• An analysis of the gap between the current competency standards for the NP and the findings from the interpretative synthesis will be undertaken. A discussion document and revised standards will be submitted to the Nursing and Midwifery Board of Australia. Once approved by the Board, the discussion document and draft standards will be released for consultation with stakeholders in accordance with the guidelines.


Phase 2 – Consultation phase
  • The consultation phase provides participants with an opportunity to review and comment on the draft of the revised standards. Three NP focus groups and several consumer and carer focus groups will be conducted. These groups will explore current understanding of the standards and their applicability to knowledge of what a NP is and does. Key informants, including those involved in the first phase will be contacted with the request to participate in telephone interviews. The key informant group will be increased to include the Council ofDeans of Nursing and Midwifery and representatives from the Australian College ofNP. Telephone interviews will be negotiated for the Chief Nurses, Information sheet 17/07/12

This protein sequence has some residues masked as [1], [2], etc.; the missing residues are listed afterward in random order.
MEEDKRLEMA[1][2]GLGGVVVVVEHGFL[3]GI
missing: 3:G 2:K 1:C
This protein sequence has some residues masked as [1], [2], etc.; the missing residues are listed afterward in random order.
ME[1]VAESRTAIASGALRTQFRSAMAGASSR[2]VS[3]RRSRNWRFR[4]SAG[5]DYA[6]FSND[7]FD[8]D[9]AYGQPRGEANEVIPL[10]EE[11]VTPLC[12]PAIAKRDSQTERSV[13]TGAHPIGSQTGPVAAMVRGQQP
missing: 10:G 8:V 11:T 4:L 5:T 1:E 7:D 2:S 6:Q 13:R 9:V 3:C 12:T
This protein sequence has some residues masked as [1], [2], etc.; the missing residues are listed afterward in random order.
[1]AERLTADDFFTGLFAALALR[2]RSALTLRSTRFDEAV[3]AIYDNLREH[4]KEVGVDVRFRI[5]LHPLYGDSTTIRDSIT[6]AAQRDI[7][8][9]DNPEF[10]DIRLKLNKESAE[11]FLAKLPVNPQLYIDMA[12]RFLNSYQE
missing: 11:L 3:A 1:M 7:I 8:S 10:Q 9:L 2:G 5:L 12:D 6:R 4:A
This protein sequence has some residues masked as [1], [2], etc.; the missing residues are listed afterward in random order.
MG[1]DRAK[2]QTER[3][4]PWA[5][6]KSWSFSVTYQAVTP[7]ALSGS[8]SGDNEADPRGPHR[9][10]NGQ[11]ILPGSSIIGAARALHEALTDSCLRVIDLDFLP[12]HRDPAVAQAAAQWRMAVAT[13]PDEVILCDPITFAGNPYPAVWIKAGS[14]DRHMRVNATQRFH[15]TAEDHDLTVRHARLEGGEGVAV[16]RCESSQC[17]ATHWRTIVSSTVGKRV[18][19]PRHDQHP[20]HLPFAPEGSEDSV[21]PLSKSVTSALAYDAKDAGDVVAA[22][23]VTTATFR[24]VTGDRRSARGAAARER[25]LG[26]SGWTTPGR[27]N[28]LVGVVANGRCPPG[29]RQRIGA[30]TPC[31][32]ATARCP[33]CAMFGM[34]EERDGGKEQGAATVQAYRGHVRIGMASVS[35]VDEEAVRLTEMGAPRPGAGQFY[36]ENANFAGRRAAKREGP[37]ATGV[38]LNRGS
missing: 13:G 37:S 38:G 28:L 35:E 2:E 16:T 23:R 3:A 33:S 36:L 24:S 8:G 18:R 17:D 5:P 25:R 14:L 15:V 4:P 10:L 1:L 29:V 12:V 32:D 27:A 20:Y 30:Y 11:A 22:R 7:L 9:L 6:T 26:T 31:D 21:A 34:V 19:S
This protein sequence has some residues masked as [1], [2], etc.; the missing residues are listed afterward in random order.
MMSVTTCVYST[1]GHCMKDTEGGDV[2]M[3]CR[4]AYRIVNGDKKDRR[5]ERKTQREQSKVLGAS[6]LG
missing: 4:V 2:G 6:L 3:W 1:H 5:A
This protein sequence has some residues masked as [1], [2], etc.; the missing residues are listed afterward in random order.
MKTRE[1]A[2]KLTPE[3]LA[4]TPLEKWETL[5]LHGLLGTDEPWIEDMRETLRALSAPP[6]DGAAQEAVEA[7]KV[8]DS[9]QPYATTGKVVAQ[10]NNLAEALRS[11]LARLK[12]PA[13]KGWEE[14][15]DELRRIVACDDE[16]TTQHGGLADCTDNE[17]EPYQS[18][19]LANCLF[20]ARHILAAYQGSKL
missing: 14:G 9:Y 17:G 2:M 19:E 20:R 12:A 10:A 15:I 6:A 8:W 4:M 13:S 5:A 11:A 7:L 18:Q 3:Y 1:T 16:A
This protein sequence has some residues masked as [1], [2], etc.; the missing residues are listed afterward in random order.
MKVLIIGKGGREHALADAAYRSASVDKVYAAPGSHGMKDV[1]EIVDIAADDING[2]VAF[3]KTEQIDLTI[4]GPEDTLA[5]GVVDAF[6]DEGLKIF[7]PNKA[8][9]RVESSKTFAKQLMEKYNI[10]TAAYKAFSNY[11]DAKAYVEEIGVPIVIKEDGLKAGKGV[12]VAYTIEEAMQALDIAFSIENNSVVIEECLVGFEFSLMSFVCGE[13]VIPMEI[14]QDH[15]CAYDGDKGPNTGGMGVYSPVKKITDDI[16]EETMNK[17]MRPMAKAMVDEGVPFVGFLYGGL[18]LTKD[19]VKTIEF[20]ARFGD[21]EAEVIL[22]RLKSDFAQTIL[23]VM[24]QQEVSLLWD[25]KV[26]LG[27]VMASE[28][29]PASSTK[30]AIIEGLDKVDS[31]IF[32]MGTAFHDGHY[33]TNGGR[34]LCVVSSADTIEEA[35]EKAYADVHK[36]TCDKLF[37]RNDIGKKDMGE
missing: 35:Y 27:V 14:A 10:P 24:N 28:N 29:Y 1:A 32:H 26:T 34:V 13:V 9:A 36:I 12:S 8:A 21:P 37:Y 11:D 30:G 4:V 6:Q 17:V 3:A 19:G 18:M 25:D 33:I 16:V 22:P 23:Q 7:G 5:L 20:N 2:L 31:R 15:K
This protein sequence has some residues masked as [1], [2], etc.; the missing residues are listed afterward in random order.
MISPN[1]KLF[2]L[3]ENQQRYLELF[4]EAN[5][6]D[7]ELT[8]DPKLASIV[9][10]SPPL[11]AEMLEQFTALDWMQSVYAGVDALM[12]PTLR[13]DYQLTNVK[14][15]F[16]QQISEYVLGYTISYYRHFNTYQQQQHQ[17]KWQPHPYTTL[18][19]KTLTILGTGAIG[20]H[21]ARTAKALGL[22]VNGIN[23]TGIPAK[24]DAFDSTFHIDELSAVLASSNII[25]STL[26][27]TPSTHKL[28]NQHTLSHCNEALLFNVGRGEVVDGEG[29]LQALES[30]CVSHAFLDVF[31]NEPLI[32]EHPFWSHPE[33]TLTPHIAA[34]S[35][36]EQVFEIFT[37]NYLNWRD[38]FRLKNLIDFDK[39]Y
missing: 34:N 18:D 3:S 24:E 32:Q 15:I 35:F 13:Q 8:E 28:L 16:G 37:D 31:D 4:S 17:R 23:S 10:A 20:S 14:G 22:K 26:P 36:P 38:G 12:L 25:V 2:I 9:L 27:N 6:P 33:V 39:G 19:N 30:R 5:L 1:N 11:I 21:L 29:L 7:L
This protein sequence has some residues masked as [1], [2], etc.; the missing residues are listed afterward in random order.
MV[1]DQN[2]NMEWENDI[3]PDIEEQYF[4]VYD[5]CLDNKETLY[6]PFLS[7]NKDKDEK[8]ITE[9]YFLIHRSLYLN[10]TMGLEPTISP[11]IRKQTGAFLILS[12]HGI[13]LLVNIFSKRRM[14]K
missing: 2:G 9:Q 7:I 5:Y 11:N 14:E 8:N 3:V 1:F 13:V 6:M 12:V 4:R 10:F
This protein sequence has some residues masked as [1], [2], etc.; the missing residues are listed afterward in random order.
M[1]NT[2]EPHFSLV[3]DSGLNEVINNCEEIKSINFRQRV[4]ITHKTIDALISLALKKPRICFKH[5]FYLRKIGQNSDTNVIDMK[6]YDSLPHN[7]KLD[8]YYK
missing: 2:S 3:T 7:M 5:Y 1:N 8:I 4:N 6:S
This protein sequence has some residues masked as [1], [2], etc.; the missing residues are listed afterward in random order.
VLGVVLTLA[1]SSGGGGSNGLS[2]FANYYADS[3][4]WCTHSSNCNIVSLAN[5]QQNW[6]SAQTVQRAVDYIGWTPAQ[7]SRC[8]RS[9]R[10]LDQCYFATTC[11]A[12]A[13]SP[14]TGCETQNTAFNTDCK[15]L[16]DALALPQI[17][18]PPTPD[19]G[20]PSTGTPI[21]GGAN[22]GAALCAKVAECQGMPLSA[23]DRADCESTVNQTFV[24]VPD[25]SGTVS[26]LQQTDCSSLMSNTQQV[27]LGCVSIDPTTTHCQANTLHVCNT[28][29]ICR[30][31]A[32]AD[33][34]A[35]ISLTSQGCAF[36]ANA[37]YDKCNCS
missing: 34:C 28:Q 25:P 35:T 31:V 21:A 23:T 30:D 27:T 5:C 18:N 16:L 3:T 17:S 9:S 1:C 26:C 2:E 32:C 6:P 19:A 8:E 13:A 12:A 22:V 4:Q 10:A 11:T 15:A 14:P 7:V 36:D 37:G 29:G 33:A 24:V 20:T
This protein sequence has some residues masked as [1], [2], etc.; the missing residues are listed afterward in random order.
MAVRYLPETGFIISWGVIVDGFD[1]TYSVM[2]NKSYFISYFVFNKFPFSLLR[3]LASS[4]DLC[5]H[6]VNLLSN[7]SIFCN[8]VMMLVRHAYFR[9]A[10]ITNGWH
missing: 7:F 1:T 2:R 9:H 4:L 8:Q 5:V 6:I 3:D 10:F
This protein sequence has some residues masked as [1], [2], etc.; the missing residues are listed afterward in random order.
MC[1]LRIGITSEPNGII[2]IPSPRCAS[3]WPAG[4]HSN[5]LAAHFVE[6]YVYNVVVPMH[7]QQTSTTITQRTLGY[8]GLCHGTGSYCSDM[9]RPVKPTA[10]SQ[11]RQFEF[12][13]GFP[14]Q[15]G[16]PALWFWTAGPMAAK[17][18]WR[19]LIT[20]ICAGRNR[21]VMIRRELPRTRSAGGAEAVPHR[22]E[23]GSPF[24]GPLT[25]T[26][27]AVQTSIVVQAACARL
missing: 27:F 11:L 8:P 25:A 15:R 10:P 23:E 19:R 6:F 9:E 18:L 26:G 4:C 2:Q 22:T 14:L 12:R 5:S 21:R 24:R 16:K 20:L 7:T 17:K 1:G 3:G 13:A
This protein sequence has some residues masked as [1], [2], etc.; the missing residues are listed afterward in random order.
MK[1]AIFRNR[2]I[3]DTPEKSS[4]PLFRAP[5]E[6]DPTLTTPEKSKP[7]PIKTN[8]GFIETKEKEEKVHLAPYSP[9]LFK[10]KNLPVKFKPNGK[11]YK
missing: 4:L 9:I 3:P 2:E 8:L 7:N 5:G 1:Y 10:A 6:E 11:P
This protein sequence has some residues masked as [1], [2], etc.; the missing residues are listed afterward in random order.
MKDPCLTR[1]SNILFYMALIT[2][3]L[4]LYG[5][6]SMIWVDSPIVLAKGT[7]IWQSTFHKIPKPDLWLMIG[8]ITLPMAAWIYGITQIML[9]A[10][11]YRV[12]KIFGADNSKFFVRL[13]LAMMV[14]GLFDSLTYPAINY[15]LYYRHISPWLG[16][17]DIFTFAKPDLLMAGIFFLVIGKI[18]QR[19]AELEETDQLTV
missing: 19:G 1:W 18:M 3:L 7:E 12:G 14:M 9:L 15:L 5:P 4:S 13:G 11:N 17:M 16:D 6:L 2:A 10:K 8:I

• Principal Advisors NP, AHPRA staff in each jurisdiction and representative from the CDNM and ACNP.
  • Written comments will be sought from other interested parties via the AHPRA website. The discussion document and draft standards will be available in the form of a structured Survey Monkey response document. For consumers and carers, the researchers will circulate the structured response document through the national Consumer and Carer groups. A narrative synthesis will bring together the multiple data points into a coherent narrative (Popay et al., 2006)


Phase 3- Validation
  • The revised standards will be validated through a real time observation process examining and documenting NP practice in a range of clinical settings throughout Australia. The elements of practice will be reviewed against the revised standards. Participants will be selected so as to reflect the range of settings, sectors and clinical areas within which NPs practice. A stratified sample of NPs based on distribution identified in Australian literature and triangulated with AHRPA registration details will be used. The draft standards will form the schedule for observation of samples of work. It is anticipated that 100 work samples will be collected.